Outside the German mine-fields, and in any inshore areas which were unmined, German patrol craft would probably be stationed.
The point they chose was the nearest practicable bay that was unmined.
"pit or tunnel in the earth for obtaining metals and minerals," c.1300, from Old French mine "vein, lode; tunnel, shaft; mineral ore; mine" (for coal, tin, etc,), of uncertain origin, probably from a Celtic source (cf. Welsh mwyn, Irish mein "ore, mine"), from Old Celtic *meini-. Italy and Greece were relatively poor in minerals, thus they did not contribute a word for this to English, but there was extensive mining from an early date in Celtic lands (Cornwall, etc.). From c.1400 as "a tunnel under fortifications to overthrow them."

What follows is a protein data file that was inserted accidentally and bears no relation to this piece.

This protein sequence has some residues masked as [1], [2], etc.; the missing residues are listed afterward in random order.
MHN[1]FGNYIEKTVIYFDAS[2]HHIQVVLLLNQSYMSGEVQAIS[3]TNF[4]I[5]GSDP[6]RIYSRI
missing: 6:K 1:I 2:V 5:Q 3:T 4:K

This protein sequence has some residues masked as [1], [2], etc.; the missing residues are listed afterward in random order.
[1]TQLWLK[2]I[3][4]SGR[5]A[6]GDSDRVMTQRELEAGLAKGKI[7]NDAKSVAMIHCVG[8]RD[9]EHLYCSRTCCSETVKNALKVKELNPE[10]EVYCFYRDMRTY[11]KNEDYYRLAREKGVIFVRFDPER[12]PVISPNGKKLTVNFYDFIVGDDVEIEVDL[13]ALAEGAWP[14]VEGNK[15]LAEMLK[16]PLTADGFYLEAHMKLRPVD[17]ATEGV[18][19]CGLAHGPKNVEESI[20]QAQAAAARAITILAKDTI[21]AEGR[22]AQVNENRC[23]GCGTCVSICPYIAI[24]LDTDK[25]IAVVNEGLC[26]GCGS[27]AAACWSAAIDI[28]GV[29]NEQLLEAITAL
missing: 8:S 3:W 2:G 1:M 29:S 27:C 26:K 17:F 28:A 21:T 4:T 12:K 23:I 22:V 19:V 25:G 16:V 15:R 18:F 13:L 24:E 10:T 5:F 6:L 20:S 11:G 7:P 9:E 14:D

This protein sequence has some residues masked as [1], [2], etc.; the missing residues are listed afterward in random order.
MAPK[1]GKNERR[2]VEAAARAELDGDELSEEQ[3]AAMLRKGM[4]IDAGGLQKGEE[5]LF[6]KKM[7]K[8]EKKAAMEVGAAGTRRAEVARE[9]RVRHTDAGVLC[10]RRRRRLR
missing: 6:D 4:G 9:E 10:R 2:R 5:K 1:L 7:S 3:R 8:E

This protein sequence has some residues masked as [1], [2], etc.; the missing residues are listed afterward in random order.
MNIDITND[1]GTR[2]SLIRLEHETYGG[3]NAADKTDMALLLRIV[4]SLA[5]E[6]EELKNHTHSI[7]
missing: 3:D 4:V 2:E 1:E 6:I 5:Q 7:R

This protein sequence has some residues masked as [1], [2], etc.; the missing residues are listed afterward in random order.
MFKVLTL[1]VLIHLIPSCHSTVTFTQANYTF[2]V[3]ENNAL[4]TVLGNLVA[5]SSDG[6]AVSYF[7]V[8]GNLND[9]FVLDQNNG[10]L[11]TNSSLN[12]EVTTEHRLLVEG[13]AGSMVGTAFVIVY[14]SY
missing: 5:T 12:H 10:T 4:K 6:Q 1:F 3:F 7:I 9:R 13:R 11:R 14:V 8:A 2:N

explosive device, by 1850, from mine (v.2).
to dig, c.1300, "to tunnel under fortifications to overthrow them," from mine (n.1) or from Old French miner "to dig, mine; exterminate." From mid-14c. as "to dig in the earth" (for treasure, etc.). Figurative use from mid-14c. Related: Mined; mining.
"lay explosives," 1620s, in reference to old tactic of tunneling under enemy fortifications to blow them up; a specialized sense of mine (v.1) via a sense of "dig under foundations to undermine them" (late 14c.), and miner in this sense is attested from late 13c. Related: Mined; mining.
The process of mining is described in Job 28:1-11. Moses speaks of the mineral wealth of Palestine (Deut. 8:9). Job 28:4 is rightly thus rendered in the Revised Version, "He breaketh open a shaft away from where men sojourn; they are forgotten of the foot [that passeth by]; they hang afar from men, they swing to and fro." These words illustrate ancient mining operations.